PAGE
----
From Connecticut, the Galvanized Jazz Band has performed regularly since its formation back in 1971, and the group is still active today. Recently the ensemble put out two CDs of mostly previously unreleased performances dating from the early part of this century.
With That Old Tuba received its name because it features Art Hovey (who normally doubles on string bass) exclusively playing tuba and usually taking a solo. Dating from 2001-03 and recorded at the group’s regular Sunday gig at the USS Chowderpot III in Branford, Connecticut, the performances feature cornetist Fred Vigorito (the group’s leader and founder), Russ Whitman on clarinet, tenor and bass sax, pianist Bill Sinclair, banjoist Joel Schiavone, Hovey on tuba and drummer Bob Bequillard plus seven different trombonists (including Jim Fryer who also plays trumpet on two numbers) and a few guests.
The good-time music is rollicking New Orleans jazz. While five of the first 11 numbers have so-so vocals (which are generally not on the same level as the solos and ensembles), the final six numbers are instrumentals. Despite that slight reservation, the music is quite enjoyable and spirited, highlighted by “Smiles,” “After You’ve Gone,” “Put On Your Old Grey Bonnet,” “Muskrat Ramble,” and “Stumblin’.”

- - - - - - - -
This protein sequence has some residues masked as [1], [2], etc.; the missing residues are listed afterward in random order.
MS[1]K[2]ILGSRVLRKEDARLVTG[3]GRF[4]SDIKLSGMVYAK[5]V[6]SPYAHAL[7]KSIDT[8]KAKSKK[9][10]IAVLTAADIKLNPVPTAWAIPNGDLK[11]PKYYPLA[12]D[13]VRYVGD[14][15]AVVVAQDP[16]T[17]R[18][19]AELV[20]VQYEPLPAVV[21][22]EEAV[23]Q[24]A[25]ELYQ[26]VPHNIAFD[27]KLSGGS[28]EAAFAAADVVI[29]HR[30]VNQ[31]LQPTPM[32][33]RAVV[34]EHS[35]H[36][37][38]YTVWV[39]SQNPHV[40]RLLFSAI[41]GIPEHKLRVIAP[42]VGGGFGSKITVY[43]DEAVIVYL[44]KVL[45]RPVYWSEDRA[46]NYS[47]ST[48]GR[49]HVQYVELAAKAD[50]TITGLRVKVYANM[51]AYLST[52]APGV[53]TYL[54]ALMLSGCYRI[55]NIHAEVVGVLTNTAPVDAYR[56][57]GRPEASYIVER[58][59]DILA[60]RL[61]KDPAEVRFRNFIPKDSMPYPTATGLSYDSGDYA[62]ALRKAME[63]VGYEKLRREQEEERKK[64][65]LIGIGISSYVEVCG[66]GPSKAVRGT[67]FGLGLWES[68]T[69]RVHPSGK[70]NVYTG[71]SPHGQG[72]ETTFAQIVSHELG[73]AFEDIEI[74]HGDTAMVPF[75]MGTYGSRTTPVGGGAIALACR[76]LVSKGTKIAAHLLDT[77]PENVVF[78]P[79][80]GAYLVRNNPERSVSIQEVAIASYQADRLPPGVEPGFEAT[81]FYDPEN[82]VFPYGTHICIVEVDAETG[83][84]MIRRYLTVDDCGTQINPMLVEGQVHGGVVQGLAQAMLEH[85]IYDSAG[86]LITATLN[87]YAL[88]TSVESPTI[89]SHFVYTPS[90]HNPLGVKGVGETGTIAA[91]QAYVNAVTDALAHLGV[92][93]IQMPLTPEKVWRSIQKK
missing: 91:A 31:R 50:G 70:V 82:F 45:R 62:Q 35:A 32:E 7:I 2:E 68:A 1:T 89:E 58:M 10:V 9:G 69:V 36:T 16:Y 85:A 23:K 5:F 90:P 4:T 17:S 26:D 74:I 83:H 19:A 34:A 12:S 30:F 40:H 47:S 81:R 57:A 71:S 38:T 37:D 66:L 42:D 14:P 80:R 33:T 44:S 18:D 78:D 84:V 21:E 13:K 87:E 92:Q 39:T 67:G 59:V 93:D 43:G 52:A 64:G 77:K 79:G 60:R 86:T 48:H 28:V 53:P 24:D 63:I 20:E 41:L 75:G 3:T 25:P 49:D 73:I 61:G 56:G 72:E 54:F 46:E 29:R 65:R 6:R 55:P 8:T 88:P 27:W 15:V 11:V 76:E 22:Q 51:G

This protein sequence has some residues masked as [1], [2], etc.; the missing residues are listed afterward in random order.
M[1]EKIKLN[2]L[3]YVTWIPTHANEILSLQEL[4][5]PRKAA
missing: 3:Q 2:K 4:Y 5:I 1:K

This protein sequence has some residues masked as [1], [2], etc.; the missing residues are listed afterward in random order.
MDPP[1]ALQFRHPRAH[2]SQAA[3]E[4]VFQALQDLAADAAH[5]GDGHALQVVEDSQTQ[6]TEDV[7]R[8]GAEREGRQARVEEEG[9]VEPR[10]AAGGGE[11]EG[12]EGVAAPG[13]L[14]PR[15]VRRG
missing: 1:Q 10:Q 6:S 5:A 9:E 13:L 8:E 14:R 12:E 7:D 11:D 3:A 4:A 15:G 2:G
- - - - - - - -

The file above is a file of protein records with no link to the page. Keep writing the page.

The GJB Plays Ellington, which also has performances from 2001-03 plus two from 2007-08 and a version of “C Jam Blues” from 1984, has the same personnel on most selections. Art Baron (an alumnus of Ellington) is a strong asset on seven of the dozen numbers. The frameworks are excellent with the Ellington-associated songs adapting very well to this format. Such numbers as “It Don’t Mean A Thing,” “Stevedore Stomp,” “Saturday Night Function,” and “C Jam Blues” are among the more exciting numbers.
Not too many groups have been together for 47 years, and few have had the stable personnel of the Galvanized Jazz Band. Vigorito and the rhythm section on the two CDs had been in the band for 30 years at the time of those performances and the current version of the group still includes the trumpeter, Whitman, Sinclair, Hovey and Bequillard. No trad jazz collection is complete without a couple of this group’s recordings and these two CDs serve as perfect introductions to their infectious music.